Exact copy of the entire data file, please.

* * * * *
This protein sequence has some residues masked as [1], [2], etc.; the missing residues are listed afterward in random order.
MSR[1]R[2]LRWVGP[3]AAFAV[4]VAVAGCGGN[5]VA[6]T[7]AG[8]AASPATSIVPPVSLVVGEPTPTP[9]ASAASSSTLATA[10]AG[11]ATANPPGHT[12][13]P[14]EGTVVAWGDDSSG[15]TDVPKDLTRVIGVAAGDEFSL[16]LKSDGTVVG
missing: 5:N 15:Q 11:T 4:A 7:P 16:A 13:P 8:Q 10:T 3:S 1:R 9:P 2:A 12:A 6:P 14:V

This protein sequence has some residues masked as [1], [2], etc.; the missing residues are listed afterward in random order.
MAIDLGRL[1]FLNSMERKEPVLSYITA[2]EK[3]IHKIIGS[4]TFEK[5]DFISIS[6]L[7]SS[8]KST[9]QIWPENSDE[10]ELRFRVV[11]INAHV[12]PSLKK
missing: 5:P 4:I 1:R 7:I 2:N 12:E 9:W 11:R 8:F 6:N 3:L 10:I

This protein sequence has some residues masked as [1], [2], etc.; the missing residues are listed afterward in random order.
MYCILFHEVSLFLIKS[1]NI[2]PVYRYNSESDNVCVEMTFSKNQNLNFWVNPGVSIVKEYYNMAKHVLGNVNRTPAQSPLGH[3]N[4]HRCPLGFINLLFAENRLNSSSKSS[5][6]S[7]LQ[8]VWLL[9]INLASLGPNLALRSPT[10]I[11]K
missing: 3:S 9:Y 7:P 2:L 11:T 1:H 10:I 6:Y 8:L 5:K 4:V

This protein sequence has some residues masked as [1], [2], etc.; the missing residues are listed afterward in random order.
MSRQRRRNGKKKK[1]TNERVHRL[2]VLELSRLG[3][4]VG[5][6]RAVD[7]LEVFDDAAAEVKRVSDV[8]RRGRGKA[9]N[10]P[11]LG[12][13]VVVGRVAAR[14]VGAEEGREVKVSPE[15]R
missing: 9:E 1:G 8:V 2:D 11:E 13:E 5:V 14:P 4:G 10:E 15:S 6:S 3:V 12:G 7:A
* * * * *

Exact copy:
This protein sequence has some residues masked as [1], [2], etc.; the missing residues are listed afterward in random order.
MSR[1]R[2]LRWVGP[3]AAFAV[4]VAVAGCGGN[5]VA[6]T[7]AG[8]AASPATSIVPPVSLVVGEPTPTP[9]ASAASSSTLATA[10]AG[11]ATANPPGHT[12][13]P[14]EGTVVAWGDDSSG[15]TDVPKDLTRVIGVAAGDEFSL[16]LKSDGTVVG
missing: 5:N 15:Q 11:T 4:A 7:P 16:A 13:P 8:Q 10:T 3:S 1:R 9:P 2:A 12:A 6:P 14:V

This protein sequence has some residues masked as [1], [2], etc.; the missing residues are listed afterward in random order.
MAIDLGRL[1]FLNSMERKEPVLSYITA[2]EK[3]IHKIIGS[4]TFEK[5]DFISIS[6]L[7]SS[8]KST[9]QIWPENSDE[10]ELRFRVV[11]INAHV[12]PSLKK
missing: 5:P 4:I 1:R 7:I 2:N 12:E 9:W 11:R 8:F 6:N 3:L 10:I

This protein sequence has some residues masked as [1], [2], etc.; the missing residues are listed afterward in random order.
MYCILFHEVSLFLIKS[1]NI[2]PVYRYNSESDNVCVEMTFSKNQNLNFWVNPGVSIVKEYYNMAKHVLGNVNRTPAQSPLGH[3]N[4]HRCPLGFINLLFAENRLNSSSKSS[5][6]S[7]LQ[8]VWLL[9]INLASLGPNLALRSPT[10]I[11]K
missing: 3:S 9:Y 7:P 2:L 11:T 1:H 10:I 6:Y 8:L 5:K 4:V

This protein sequence has some residues masked as [1], [2], etc.; the missing residues are listed afterward in random order.
MSRQRRRNGKKKK[1]TNERVHRL[2]VLELSRLG[3][4]VG[5][6]RAVD[7]LEVFDDAAAEVKRVSDV[8]RRGRGKA[9]N[10]P[11]LG[12][13]VVVGRVAAR[14]VGAEEGREVKVSPE[15]R
missing: 9:E 1:G 8:V 2:D 11:E 13:E 5:V 14:P 4:G 10:E 15:S 6:S 3:V 12:G 7:A